Mideast peace talks to look forward to?

[Sounds too good to be true.]

By David Makovsky, WaPo

The announcement Friday that Middle East peace talks would be launched Sept. 2 was not exactly met with an outpouring of enthusiasm. Yet progress on security and other issues suggests there is reason to believe peace talks can produce results.

There has been a surge in cooperation between Israel and the Palestinian Authority (PA) ever since Hamas ousted security officials and the mainstream Fatah Party from Gaza more than three years ago. I recently spent five weeks in the region, where I met with more than four dozen Israeli and Palestinian officials, including President Mahmoud Abbas. Cooperation is increasingly evident in several areas.

Security cooperation between the PA and Israel has substantially improved. In 2002, 410 Israelis were killed by suicide bombings and other attacks emanating from the West Bank; in the past three years, Israel has suffered one fatality from one such attack. Speaking in Washington this year, Israeli Defense Minister Ehud Barak said the situation on the ground “is better than any time in the past.” Israeli charges that the Palestinians have a “revolving door” approach of releasing terrorists after quick arrests — rampant during the Arafat era — are no longer heard. A Palestinian nonviolent protest movement has been born.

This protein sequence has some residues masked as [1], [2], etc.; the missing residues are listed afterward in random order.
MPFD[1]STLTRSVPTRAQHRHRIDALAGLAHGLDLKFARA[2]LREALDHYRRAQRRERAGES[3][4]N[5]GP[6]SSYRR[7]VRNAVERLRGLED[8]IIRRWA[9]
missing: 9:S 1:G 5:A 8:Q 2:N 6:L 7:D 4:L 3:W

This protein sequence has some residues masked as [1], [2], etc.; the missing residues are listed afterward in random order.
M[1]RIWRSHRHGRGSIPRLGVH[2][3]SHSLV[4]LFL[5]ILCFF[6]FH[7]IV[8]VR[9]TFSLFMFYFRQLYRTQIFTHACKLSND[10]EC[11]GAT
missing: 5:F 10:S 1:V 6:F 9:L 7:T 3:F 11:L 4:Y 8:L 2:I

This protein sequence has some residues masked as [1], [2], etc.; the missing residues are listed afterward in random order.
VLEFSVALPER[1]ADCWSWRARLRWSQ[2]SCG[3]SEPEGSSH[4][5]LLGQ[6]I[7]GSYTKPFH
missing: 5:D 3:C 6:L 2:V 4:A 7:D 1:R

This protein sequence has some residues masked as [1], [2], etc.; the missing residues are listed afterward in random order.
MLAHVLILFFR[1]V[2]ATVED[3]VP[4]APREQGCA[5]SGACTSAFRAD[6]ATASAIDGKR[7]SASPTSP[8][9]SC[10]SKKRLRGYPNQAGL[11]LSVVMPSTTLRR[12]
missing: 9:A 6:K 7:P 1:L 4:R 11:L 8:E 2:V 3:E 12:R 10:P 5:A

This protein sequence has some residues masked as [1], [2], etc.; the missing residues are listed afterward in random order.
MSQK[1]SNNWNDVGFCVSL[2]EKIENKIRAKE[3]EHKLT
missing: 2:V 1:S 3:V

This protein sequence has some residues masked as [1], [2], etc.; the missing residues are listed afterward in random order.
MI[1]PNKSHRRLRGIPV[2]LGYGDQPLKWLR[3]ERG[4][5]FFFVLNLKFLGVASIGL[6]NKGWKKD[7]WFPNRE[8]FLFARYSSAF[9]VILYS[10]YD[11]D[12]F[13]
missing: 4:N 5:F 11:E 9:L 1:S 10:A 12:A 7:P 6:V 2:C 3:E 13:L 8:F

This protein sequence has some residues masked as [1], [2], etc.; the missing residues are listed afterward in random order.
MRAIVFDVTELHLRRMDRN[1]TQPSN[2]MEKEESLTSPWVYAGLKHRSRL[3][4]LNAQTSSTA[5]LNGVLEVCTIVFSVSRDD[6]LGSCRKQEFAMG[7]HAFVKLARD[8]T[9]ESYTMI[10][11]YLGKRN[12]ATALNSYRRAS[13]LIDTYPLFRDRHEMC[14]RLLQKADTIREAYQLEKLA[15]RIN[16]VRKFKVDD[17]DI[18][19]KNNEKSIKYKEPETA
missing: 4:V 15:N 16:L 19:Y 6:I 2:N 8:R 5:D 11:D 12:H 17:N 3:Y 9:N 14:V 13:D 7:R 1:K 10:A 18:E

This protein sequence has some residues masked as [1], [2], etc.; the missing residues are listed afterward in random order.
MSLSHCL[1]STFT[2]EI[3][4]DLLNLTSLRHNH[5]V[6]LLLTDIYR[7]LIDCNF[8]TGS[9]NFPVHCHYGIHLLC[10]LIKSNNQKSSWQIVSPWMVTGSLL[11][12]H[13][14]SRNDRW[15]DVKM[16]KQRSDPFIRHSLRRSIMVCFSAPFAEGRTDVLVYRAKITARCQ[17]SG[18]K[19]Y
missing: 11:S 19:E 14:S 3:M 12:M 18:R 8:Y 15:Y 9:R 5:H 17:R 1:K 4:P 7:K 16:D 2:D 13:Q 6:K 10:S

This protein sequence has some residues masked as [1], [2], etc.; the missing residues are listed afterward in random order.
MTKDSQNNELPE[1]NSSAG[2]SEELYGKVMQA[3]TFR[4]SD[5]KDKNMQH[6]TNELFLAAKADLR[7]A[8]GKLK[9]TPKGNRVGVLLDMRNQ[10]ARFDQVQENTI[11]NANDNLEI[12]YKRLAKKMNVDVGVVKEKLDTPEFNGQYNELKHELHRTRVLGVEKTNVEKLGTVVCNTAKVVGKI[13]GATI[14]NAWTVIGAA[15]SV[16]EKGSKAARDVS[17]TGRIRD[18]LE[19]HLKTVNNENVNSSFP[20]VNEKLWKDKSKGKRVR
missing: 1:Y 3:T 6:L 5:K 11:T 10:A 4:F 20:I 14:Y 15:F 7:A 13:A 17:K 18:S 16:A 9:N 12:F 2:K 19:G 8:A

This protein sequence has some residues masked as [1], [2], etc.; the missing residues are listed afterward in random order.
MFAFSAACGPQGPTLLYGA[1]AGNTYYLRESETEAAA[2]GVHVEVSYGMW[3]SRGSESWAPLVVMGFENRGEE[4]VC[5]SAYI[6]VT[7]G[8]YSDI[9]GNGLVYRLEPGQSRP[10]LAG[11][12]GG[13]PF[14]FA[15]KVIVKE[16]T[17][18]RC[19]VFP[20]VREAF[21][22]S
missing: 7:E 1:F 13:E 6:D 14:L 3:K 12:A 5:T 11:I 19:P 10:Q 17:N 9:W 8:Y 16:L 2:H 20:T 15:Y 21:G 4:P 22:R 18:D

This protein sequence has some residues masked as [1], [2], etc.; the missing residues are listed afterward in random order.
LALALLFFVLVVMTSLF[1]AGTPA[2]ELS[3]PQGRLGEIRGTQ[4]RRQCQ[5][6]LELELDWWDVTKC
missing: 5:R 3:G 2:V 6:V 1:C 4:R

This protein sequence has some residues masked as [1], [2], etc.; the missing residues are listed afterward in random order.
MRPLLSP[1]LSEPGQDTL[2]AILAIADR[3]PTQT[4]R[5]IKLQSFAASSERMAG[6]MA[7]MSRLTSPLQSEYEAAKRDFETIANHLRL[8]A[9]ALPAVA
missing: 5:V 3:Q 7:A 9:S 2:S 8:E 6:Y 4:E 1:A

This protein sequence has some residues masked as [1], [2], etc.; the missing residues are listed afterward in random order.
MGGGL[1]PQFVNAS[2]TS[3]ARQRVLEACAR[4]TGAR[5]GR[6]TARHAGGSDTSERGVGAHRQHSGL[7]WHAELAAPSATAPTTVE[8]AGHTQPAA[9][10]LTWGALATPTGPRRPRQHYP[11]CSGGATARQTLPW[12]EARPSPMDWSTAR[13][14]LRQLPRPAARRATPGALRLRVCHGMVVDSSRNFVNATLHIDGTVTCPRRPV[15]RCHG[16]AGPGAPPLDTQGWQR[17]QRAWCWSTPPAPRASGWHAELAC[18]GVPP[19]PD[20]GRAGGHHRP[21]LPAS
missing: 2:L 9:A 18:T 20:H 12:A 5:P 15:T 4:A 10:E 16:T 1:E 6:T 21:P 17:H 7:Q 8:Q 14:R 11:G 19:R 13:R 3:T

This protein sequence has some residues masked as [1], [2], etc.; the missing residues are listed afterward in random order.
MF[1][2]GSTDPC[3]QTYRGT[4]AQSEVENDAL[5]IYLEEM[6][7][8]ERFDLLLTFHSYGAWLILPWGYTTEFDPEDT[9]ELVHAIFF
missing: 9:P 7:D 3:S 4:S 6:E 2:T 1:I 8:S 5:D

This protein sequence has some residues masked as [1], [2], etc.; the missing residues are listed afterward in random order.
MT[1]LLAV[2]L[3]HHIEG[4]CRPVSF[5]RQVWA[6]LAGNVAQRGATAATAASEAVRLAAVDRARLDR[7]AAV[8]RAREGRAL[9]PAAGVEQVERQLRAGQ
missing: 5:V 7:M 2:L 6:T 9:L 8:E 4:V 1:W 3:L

For its part, the PA no longer attempts to hide its daily security cooperation with Israel. In recent months, the PA even hosted Israeli senior security officials in Jenin, Tulkaram and Jericho. During the Gaza conflict of 2008-09, the PA kept the West Bank calm. Because of the improved security, Israel has reduced the number of major manned checkpoints in the West Bank from 42 in 2008 to 14. The checkpoints that remain include more passage lanes, resulting in substantially reduced wait times. And the improved security and other efforts by reformist Prime Minister Salam Fayyad have resulted in a West Bank economic growth rate of 8.5 percent.

Religious and education reforms have started, including a major effort to identify those imams who agitate for suicide bombings. PA Religion Minister Mahmoud Habbash told me, and Israeli security officials confirm, that such imams have been removed from all Palestinian mosques under PA jurisdiction. “Hamas has been running our mosques for 30 years, and we are trying to take the mosques back so they are used only for prayer,” Habbash told me.

The PA has begun reshaping the curriculum of Palestinian institutions that accredit imams, and screening is also being conducted to weed out schoolteachers who support Hamas radicalism. PA security officials say 1,100 of the 28,000 Palestinian teachers in the West Bank have been replaced. Incitement would be further reduced if, among other things, the practice of naming town squares and camps after the killers of yesteryear ended.

The Israelis have also demonstrated change. Prime Minister Binyamin Netanyahu publicly endorsed a two-state solution last summer, and his 10-month moratorium on settlement activity in the West Bank has demonstrated more restraint than any of his predecessors. It is unclear whether the moratorium, scheduled to expire next month, will be extended — a question that could derail the nascent effort. And whereas former prime minister Ariel Sharon sought to retain control over large chunks of the West Bank, to prevent attacks from the east, Israeli officials suggest that Netanyahu is far more concerned with effective security measures around the West Bank border, to prevent the sort of smuggling that exists from Egypt to Gaza, than with annexing land.